windows 2000 (crashes per 2 years roughly 5 a day in my experience)
windows XP (10 crashes - roman numerals a week persistently)
Windows 7 (3 crashes and 4 reboots a week)
Windows 8 (reboots per fortnight it tends to slide to a near stop and refuses to move rather than crash)
Windows (10 reboots per 2 months)
Windows server properly fed falls over less than once a year nowadays.
The point about symbiosis is that the parasite needs to eat enough to survive without killing the host.
Microsoft spend billions on creating windows so that everyone loves it, then give it away almost free with a new PC which people use for 10 years expecting updates without subscriptions. Then people get upset because Microsoft try to monetise it, someone has to subsidise Windoze phone!
30 years ago I struggled to open one decent spreadsheet, 1 document and 4 browser tabs. I now have 10-20 times those numbers open all the time.
Visual studio is still like lifting a cart horse on your little finger, sometimes it breaks!
Having supported most leading UNIX variants with professional support contracts in place, systems falling over is not uncommon. It happened less because you only ran approved applications on such boxes and the pricing for everything is 4 to 8 figures 10 million+ was the most expensive box I worked on , it broke regularly.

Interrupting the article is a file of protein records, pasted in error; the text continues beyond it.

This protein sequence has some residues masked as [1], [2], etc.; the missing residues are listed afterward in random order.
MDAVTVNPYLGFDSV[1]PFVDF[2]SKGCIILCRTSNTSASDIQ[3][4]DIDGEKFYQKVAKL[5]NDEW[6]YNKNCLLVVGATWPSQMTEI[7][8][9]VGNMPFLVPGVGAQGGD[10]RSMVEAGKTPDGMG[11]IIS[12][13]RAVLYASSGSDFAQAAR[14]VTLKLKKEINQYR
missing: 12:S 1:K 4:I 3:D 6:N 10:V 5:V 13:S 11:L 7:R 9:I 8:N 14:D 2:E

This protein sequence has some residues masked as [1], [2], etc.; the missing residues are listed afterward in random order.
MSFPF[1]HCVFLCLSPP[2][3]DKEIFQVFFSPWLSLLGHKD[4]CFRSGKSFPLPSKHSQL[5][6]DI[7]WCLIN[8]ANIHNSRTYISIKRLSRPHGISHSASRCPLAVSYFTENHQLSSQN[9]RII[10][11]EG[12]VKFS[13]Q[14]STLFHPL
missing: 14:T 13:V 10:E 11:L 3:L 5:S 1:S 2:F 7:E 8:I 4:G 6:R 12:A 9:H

Note I know you pay a portion indirectly to Microsoft for a windows license with a PC but compared to
a SCO licence at $1000 etc cost is almost nothing.
I think Microsoft possibly should be more clear about the offering
1. Windows business with subscription - No ADs ever!
2. Windows home with cheap subscription - No ADs!
3. Lapsed subscription / 'free with the PC' its like watching American TV more ads than programs.
Now are you prepared to pay an annual subscription to avoid ads?
Buy an Amazon Fire tablet (based on a free O/S) you get offered 2 versions
1. with ads
2. without ads + £10. Note the O/S is still firmly connected into the Amazon eco system so its easier to buy from them.
That seems pretty clear to me.
As above not only does investing in a UPS mean you expect to have a runtime normally specified based on cost i.e. 20 minutes costs X and 40 minutes X*3, big bosses aren't going to be keen on the extra risk.